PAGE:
Panbo at AC34, photo tweeting
Best ticket ever? I’m so excited about getting slightly behind the America’s Cup 34 scene — and out on San Francisco Bay for races 6 and 7! — that I’m dreaming up things might go wrong. Could there be too much wind to race? In race 4 both boats averaged 31 knots — with bursts to 45 — in winds that averaged 19 with peak gusts at 23. Obviously, things can really go wrong when a catamaran is going that fast, while delicately balanced on relatively tiny lifting foils. Or might Oracle Team USA find some way to delay further as crew and/or boat changes are hotly rumored…
Jack Griffin’s excellent Cup Experience site has a good visual explanation of the several ways Oracle blew its lead on Sunday, and naturally, some folks on the AC Anarachy forum are calling for heads to roll. What’s more amazing on that forum is how many AC34 skeptics admitted their error after the early races revealed totally awesome match racing that you can almost feel via television, phone and/or tablet. Tactics, crew work, and design nuances are all at play, and it is still possible that Oracle will snatch victory from the jaws of defeat.
So, while I’m actually hoping that the hospitality boat will have a TV aboard, I also have the AC and CupExperience apps loaded on both Android phone and iPad. My main goal, though, will be to take in the scene and maybe even spot some interesting electronics when we get a “pit lane tour” before the race. I’ll try to share the day via Twitter. Geez, I’m so excited I can barely write a sentence!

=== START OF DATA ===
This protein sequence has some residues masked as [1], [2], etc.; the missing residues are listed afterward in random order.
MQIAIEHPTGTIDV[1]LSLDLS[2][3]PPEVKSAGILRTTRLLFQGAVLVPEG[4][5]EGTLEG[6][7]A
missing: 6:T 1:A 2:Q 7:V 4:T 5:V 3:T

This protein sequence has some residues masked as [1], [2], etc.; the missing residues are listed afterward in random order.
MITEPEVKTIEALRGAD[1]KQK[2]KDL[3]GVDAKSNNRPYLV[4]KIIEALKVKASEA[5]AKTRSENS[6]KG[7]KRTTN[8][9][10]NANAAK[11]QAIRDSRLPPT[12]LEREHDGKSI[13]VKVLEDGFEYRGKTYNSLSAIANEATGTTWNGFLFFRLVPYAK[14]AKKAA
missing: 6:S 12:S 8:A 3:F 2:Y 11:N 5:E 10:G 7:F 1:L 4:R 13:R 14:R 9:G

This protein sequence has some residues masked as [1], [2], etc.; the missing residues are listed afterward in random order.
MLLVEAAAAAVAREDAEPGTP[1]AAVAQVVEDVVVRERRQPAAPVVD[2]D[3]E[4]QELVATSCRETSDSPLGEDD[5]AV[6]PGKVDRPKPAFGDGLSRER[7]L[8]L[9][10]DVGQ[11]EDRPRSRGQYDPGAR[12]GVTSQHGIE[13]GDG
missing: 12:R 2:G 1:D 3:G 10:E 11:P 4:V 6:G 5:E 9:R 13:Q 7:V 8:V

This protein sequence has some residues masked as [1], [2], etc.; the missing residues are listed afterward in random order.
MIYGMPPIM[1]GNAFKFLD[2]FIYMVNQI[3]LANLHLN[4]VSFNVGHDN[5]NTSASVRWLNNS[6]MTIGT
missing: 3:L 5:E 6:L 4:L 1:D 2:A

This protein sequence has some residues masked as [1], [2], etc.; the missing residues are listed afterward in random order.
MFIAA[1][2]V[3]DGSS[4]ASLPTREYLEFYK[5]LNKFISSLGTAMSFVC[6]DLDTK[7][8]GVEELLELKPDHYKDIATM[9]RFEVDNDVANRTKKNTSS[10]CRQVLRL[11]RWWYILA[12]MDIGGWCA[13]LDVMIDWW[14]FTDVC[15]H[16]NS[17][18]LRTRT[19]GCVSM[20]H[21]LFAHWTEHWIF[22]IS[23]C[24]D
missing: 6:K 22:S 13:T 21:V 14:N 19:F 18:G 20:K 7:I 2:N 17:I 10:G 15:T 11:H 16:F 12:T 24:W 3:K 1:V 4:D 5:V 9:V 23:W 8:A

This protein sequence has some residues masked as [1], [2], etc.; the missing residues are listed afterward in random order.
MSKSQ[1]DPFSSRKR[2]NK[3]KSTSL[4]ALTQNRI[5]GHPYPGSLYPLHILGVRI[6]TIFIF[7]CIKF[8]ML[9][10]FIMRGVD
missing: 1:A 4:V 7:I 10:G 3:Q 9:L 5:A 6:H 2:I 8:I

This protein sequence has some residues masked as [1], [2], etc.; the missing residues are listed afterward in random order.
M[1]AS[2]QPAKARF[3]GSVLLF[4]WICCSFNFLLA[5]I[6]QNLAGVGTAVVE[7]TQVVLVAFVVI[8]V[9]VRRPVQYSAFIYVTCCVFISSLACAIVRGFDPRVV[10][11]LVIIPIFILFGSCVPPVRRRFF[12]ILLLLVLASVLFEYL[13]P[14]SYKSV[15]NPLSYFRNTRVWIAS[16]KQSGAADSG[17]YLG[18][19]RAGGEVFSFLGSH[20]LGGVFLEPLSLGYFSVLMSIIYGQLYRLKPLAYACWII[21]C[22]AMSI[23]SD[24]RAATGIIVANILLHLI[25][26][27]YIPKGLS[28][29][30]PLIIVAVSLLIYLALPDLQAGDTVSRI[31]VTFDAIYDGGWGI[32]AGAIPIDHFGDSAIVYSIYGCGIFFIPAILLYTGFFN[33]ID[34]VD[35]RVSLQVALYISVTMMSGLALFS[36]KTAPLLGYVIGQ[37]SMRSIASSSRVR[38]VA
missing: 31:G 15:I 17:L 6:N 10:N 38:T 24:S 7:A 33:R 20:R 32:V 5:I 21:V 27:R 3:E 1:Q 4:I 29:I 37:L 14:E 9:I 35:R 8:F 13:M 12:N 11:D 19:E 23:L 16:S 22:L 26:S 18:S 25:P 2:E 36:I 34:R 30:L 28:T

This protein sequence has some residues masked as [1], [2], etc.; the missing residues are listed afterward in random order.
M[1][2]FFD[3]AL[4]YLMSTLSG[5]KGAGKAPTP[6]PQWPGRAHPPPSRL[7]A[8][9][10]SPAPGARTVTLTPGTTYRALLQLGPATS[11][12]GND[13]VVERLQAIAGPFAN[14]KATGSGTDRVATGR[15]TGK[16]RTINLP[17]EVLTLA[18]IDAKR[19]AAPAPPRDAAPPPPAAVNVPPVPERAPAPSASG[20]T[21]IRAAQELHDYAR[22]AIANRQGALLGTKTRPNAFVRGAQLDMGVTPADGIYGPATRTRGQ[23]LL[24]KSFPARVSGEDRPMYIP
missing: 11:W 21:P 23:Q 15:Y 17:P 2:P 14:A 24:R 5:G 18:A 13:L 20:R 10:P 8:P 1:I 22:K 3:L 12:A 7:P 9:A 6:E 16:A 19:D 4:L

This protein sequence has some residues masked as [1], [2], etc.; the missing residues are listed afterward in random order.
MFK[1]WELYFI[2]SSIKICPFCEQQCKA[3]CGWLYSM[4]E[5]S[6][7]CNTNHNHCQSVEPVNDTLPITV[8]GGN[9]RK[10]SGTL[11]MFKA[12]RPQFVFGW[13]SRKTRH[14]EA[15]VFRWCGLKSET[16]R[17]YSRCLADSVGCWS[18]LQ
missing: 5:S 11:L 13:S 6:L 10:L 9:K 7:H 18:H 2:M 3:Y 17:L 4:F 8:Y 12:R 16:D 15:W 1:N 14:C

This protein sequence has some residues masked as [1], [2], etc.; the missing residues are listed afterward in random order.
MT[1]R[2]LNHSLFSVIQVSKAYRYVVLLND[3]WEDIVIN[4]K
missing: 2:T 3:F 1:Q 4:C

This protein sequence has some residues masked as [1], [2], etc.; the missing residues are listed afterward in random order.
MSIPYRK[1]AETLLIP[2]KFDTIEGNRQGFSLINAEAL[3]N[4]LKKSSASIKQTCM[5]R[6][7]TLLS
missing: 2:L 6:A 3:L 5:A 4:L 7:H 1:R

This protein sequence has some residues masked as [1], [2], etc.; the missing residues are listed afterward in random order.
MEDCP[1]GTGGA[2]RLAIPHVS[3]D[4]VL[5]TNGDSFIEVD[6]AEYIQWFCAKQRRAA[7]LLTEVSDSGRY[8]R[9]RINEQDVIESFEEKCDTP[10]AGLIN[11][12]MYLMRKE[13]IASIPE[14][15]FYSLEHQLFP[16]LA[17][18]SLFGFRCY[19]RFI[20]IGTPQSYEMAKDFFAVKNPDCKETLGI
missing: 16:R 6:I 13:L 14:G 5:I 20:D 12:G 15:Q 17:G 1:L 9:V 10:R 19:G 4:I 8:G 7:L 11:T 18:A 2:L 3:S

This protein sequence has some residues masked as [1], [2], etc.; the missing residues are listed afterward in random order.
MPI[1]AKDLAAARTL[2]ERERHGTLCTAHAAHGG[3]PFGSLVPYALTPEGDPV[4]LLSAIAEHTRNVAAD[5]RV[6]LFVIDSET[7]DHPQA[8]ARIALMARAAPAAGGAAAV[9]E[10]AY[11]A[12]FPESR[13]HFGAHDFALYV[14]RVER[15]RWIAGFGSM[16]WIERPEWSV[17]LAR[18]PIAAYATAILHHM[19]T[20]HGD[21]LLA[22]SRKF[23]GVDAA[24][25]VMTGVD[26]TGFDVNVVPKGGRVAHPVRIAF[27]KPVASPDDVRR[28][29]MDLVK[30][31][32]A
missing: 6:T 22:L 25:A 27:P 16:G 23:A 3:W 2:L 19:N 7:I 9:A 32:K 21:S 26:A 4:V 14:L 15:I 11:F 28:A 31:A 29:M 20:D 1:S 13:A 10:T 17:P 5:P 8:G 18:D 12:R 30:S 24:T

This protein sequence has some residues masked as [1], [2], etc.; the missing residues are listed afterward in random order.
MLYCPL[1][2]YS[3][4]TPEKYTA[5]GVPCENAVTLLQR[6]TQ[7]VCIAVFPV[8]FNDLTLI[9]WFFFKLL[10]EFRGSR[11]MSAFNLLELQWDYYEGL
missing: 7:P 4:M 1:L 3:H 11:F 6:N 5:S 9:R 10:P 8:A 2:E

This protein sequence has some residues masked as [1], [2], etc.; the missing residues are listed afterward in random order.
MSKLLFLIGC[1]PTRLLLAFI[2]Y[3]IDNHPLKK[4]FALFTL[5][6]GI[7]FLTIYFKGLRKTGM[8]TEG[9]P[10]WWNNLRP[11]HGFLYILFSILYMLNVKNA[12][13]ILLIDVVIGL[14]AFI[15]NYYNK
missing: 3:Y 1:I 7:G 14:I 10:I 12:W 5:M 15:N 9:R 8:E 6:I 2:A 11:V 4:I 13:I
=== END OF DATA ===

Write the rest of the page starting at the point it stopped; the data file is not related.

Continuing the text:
PS 9/23: I had to remove the Twitter feed widget because it messed up the Panbo feed to Sailfeed — so many feeds — but you can still find it on Panbo’s main page or by searching Panbo_BE Twitter. Meanwhile AC34 has been blowing many minds including mine. If ETNZ wins at this point, no one will really know who the better team and boat are, so if that happens I’m hoping some sort of follow-up ‘truth’ match will be arranged. Whatever happens, Larry Ellison, Russell Couts and company deserve giant credits for visioning and financing the race management and broadcasting systems we’ve been enjoying.